LBO bonds risky, Old Mutual Dwight’s Meigs warns

BOSTON (Reuters) – The key to running a high-yield debt fund is discipline and a sixth sense to avoid risk, according to Edward Meigs, co-manager of the Old Mutual Dwight High Yield Fund.

Right now is a time to be wary of deal-related bonds, Meigs said.

“The pendulum has swung in favor of issuers,” he said. “It’s a time when you’ve got to be extremely careful in reading the covenants and keeping your credit discipline in the face of market euphoria.”

That means favoring the more steady and defensive issues, Meigs said. He expects the high-yield market overall will still outperform a weakening Treasuries for the rest of the year even as problems build up in the deal sector.

The $11 million Old Mutual Dwight fund was the Lipper award winner in the high yield bond category. The award recognizes consistent performance over three years adjusted for the amount of risk the fund took.

The fund gained an average of 16.03 percent annually for the three years ended December 31, 2010, better than the category average of 7.11 percent a year, according to Lipper.

Meigs and co-manager Sean Slein, who are based in Baltimore at the fund’s sub-adviser, Dwight Asset Management, try to focus on the somewhat predictable cycles that the high-yield market passes through. A strengthening economy encourages high yield issuers and investors to take more and more risk on credit quality and eventually ends in a bust.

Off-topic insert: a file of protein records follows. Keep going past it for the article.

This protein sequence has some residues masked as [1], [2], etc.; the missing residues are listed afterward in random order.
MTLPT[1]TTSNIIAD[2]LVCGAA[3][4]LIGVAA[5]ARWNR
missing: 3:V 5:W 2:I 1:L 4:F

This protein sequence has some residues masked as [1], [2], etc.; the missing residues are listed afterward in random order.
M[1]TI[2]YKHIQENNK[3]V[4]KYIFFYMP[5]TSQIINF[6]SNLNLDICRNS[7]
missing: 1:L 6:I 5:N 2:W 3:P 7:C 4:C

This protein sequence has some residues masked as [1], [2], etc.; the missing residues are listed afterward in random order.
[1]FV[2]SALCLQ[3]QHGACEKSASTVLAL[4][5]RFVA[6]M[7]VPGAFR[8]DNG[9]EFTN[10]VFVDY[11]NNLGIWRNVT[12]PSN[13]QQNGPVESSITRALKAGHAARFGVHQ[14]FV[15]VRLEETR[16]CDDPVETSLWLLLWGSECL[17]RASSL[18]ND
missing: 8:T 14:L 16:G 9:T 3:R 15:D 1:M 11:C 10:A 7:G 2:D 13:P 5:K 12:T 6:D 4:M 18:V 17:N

“The key driver of performance is the way we moderate the risk of the portfolio depending on where we are in the credit cycle,” Meigs said.

That led the pair to tamp down their risk level starting in 2006. By the time the credit crisis hit in 2008, the fund was concentrated in shorter maturities with lots of steady industrial and energy sector issuers. Lowest rated CCC bonds and debt that came from leveraged buyouts were scarce.

“We felt a lot of those deals were done at unsustainable debt levels,” Meigs said.

In 2009, it was time to go bargain hunting, which bolstered performance in 2010 and 2011.

Issuers in the leisure sector were crushed on fears that consumers would stop spending for vacations. Meigs was able to buy bonds issued by the Royal Caribbean cruise line due in just a few years for 70 cents on the dollar, for example.

The bonds traded up into the 90s and Meigs has reinvested in longer-term debt from the same issuer.

(Reporting by Aaron Pressman; Editing by Walden Siew)

LBO bonds risky, Old Mutual Dwight’s Meigs warns